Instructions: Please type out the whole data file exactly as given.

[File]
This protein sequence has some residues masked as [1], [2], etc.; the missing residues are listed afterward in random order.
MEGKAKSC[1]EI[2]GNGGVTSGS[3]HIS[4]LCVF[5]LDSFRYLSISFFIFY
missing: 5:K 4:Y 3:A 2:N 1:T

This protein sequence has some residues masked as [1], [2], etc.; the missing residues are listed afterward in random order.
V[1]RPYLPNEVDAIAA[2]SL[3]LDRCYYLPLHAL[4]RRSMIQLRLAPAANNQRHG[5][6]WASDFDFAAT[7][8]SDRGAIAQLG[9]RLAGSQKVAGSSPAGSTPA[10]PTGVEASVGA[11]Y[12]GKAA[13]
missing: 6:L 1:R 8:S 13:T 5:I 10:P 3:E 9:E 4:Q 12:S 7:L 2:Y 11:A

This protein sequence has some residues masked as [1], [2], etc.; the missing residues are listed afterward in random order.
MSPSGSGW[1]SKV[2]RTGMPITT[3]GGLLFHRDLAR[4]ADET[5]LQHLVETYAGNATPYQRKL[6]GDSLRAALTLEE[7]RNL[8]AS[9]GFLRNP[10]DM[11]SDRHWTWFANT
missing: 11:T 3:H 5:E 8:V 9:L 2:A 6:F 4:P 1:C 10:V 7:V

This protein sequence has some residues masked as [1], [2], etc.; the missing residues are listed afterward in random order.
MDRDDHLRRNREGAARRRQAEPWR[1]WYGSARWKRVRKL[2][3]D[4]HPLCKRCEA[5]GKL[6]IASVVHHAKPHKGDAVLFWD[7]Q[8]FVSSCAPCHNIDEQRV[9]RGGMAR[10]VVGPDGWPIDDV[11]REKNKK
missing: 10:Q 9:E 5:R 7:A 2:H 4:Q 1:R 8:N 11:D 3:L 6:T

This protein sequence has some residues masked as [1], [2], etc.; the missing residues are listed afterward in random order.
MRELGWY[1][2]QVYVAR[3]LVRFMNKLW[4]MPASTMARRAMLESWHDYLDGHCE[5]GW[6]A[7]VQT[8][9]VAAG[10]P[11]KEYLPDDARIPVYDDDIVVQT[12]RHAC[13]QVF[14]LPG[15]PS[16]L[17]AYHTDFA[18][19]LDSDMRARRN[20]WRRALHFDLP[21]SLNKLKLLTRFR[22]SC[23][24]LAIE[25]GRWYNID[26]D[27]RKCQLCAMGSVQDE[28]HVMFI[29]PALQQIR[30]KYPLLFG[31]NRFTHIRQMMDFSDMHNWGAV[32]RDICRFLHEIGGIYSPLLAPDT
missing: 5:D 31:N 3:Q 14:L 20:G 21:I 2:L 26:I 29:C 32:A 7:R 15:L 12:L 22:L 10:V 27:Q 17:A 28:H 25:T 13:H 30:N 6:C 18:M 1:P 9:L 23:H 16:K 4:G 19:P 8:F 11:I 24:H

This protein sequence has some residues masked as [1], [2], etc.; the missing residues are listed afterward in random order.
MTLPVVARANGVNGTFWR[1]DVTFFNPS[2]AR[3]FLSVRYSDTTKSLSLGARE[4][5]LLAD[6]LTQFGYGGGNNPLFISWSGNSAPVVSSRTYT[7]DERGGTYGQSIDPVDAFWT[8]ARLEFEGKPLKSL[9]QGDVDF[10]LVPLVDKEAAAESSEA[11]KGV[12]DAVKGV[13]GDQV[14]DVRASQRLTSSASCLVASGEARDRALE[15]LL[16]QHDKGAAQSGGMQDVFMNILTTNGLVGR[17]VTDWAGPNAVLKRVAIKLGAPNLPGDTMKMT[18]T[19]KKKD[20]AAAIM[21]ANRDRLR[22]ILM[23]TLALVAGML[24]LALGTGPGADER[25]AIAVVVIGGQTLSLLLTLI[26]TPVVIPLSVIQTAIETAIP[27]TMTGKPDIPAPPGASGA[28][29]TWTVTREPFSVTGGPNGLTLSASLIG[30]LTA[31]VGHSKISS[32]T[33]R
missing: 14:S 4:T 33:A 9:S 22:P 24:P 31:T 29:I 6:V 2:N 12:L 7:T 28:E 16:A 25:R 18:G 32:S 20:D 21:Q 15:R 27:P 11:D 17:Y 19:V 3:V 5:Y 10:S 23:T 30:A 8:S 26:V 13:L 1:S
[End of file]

This protein sequence has some residues masked as [1], [2], etc.; the missing residues are listed afterward in random order.
MEGKAKSC[1]EI[2]GNGGVTSGS[3]HIS[4]LCVF[5]LDSFRYLSISFFIFY
missing: 5:K 4:Y 3:A 2:N 1:T

This protein sequence has some residues masked as [1], [2], etc.; the missing residues are listed afterward in random order.
V[1]RPYLPNEVDAIAA[2]SL[3]LDRCYYLPLHAL[4]RRSMIQLRLAPAANNQRHG[5][6]WASDFDFAAT[7][8]SDRGAIAQLG[9]RLAGSQKVAGSSPAGSTPA[10]PTGVEASVGA[11]Y[12]GKAA[13]
missing: 6:L 1:R 8:S 13:T 5:I 10:P 3:E 9:E 4:Q 12:S 7:L 2:Y 11:A

This protein sequence has some residues masked as [1], [2], etc.; the missing residues are listed afterward in random order.
MSPSGSGW[1]SKV[2]RTGMPITT[3]GGLLFHRDLAR[4]ADET[5]LQHLVETYAGNATPYQRKL[6]GDSLRAALTLEE[7]RNL[8]AS[9]GFLRNP[10]DM[11]SDRHWTWFANT
missing: 11:T 3:H 5:E 8:V 9:L 2:A 6:F 4:P 1:C 10:V 7:V

This protein sequence has some residues masked as [1], [2], etc.; the missing residues are listed afterward in random order.
MDRDDHLRRNREGAARRRQAEPWR[1]WYGSARWKRVRKL[2][3]D[4]HPLCKRCEA[5]GKL[6]IASVVHHAKPHKGDAVLFWD[7]Q[8]FVSSCAPCHNIDEQRV[9]RGGMAR[10]VVGPDGWPIDDV[11]REKNKK
missing: 10:Q 9:E 5:R 7:A 2:H 4:Q 1:R 8:N 11:D 3:L 6:T

This protein sequence has some residues masked as [1], [2], etc.; the missing residues are listed afterward in random order.
MRELGWY[1][2]QVYVAR[3]LVRFMNKLW[4]MPASTMARRAMLESWHDYLDGHCE[5]GW[6]A[7]VQT[8][9]VAAG[10]P[11]KEYLPDDARIPVYDDDIVVQT[12]RHAC[13]QVF[14]LPG[15]PS[16]L[17]AYHTDFA[18][19]LDSDMRARRN[20]WRRALHFDLP[21]SLNKLKLLTRFR[22]SC[23][24]LAIE[25]GRWYNID[26]D[27]RKCQLCAMGSVQDE[28]HVMFI[29]PALQQIR[30]KYPLLFG[31]NRFTHIRQMMDFSDMHNWGAV[32]RDICRFLHEIGGIYSPLLAPDT
missing: 5:D 31:N 3:Q 14:L 20:G 21:I 2:L 26:I 29:C 32:A 7:R 15:L 12:L 22:L 10:V 27:Q 17:A 28:H 25:T 13:H 30:N 6:C 18:M 1:P 9:L 23:H 16:K 4:G 19:P 8:F 11:I 24:H

This protein sequence has some residues masked as [1], [2], etc.; the missing residues are listed afterward in random order.
MTLPVVARANGVNGTFWR[1]DVTFFNPS[2]AR[3]FLSVRYSDTTKSLSLGARE[4][5]LLAD[6]LTQFGYGGGNNPLFISWSGNSAPVVSSRTYT[7]DERGGTYGQSIDPVDAFWT[8]ARLEFEGKPLKSL[9]QGDVDF[10]LVPLVDKEAAAESSEA[11]KGV[12]DAVKGV[13]GDQV[14]DVRASQRLTSSASCLVASGEARDRALE[15]LL[16]QHDKGAAQSGGMQDVFMNILTTNGLVGR[17]VTDWAGPNAVLKRVAIKLGAPNLPGDTMKMT[18]T[19]KKKD[20]AAAIM[21]ANRDRLR[22]ILM[23]TLALVAGML[24]LALGTGPGADER[25]AIAVVVIGGQTLSLLLTLI[26]TPVVIPLSVIQTAIETAIP[27]TMTGKPDIPAPPGASGA[28][29]TWTVTREPFSVTGGPNGLTLSASLIG[30]LTA[31]VGHSKISS[32]T[33]R
missing: 14:S 4:T 33:A 9:S 22:P 24:P 31:T 29:I 6:V 2:N 12:L 7:T 28:E 16:A 25:R 18:G 32:S 20:D 21:Q 15:R 27:P 11:D 17:Y 19:V 3:V 5:Y 10:S 23:T 30:A 8:S 26:V 13:L 1:S